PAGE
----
Coffeeshopification- is it friend or foe?
I recently read a blog about why offices, bookshops, universities, and retail outlets will all soon become coffee shops. The article points out that in the 17th Century coffee shops were often used as offices – so we shouldn’t feel too smug and modern about it.
Now we in the arts should be experts in this area – we’ve been doing everything in coffee shops all along. I’m generally a fan of meeting in coffee shops (everywhere from Longreach to West End, BrisVegas). There’s a lot to be achieved like this. But I also think we’re in a key position to warn the rest of society about the perils of living in coffee shops!
So here are my top three reasons for, and against, coffee-shopification. Love to know what you think.
1. There are lots of opportunities to run into people, share ideas, get unexpected things happening. And in a coffee shop you can feel less like a strange artistic hermit.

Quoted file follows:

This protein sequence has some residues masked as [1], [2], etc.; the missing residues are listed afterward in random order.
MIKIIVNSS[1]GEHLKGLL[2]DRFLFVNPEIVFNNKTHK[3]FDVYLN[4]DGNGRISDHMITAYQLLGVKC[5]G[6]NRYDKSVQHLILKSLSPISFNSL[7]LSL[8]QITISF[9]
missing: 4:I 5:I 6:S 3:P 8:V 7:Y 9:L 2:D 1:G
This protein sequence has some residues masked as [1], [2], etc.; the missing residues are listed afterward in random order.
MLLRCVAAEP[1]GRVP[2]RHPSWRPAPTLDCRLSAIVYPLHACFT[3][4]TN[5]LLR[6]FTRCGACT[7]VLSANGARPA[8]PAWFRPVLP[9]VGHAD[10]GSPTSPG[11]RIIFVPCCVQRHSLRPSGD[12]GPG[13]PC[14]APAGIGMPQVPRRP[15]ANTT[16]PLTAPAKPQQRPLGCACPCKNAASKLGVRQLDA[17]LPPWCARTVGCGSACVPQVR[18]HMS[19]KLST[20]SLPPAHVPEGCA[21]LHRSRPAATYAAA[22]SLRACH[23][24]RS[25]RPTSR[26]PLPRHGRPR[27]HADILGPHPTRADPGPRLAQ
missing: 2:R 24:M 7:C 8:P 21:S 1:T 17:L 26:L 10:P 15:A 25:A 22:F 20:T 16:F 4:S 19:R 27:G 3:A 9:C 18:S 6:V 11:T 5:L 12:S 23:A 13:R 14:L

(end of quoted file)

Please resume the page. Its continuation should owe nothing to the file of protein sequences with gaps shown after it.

2. It’s good to work somewhere more than 2 meters away from where you sleep.
3. Whether you drink coffee or not – food and drink are necessary – and it gives people something to do with their hands while they are thinking.
1. You can run into too many people – #distractioncentral
2. In most coffee shops the tables are definitely too small and you cannot make your hand moulded clay llamas without getting in trouble.
3. You need to pack everything up all the time and buy too many muffins to justify your existence. This leads to a laptop bag full of unfiled documents covered in chocolate.
I think the ideal solution for me would be a writing studio/shed in the backyard away from everyone, supplemented by frequent visits to coffee shops of awesomeness. But for many young artists in share-housing building, a shed just isn’t possible. Sure, for Brisbane folk Visible Ink, The Edge, State Library of Queensland and the Rabbit Hole are great. But I’m wondering if anyone out there has other solutions. It looks like it won’t just be artists that need them.
image: CC by 2.0